Trump Claims King-Like Powers While Saying He Could 'Run' the Mueller Investigation Himself
President Donald Trump made the brazen and outlandish assertion in a new Reuters interview Monday that he could "run" special counsel Robert Mueller's Russia investigation if he wanted to — despite the fact that he is a central subject in the investigation.
He also echoed his lawyer Rudy Giuliani's reluctance to sit down with Mueller for an interview, saying he fears that it would be a "perjury trap." Of course, as many have pointed out, it's not actually a perjury trap if you don't plan on committing perjury.
Giuliani has said that he fears that any contradiction between Trump's statements and those of other witnesses will immediately be determined to be perjury, but the crime typically requires a high evidentiary standard to be met in order tor the charge to be successful. Trump has also promised in the past that he would testify in the probe.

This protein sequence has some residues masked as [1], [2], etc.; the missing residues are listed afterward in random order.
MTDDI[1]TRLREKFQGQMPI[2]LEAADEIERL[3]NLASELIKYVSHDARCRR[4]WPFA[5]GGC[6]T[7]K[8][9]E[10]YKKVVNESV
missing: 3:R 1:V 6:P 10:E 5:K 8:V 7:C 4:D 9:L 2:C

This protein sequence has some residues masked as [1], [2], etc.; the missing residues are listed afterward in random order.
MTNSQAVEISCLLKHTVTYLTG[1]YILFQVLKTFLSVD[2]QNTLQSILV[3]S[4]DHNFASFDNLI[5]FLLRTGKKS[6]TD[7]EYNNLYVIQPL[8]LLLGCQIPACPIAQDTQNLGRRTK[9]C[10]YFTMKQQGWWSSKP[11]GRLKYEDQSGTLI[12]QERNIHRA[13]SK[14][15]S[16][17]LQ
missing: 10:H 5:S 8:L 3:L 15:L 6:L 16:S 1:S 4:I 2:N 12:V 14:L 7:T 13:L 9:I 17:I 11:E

Trump's claim that he could be in charge of the investigation, which is investigating his campaign and its ties to a hostile foreign power, would essentially put him above the law. If he can control any federal investigation into himself and his own entities, then law enforcement would be entirely unable to hold him accountable for his actions.
"The person who's being investigated for potentially violating the law running the investigation about whether he violated the law would really be... I'd say unprecedented," said civil rights activist Maya Wiley on MSNBC's "The Beat."
"The rhetoric itself, for a democracy, is scary," said Rep. Joaquin Castro (D-TX) later in the show. "But those words better just stay as words and rhetoric. And The President better not make a single move to fire Bob Mueller. And if he does, the Congress should move immediately to impeach the president of the United States."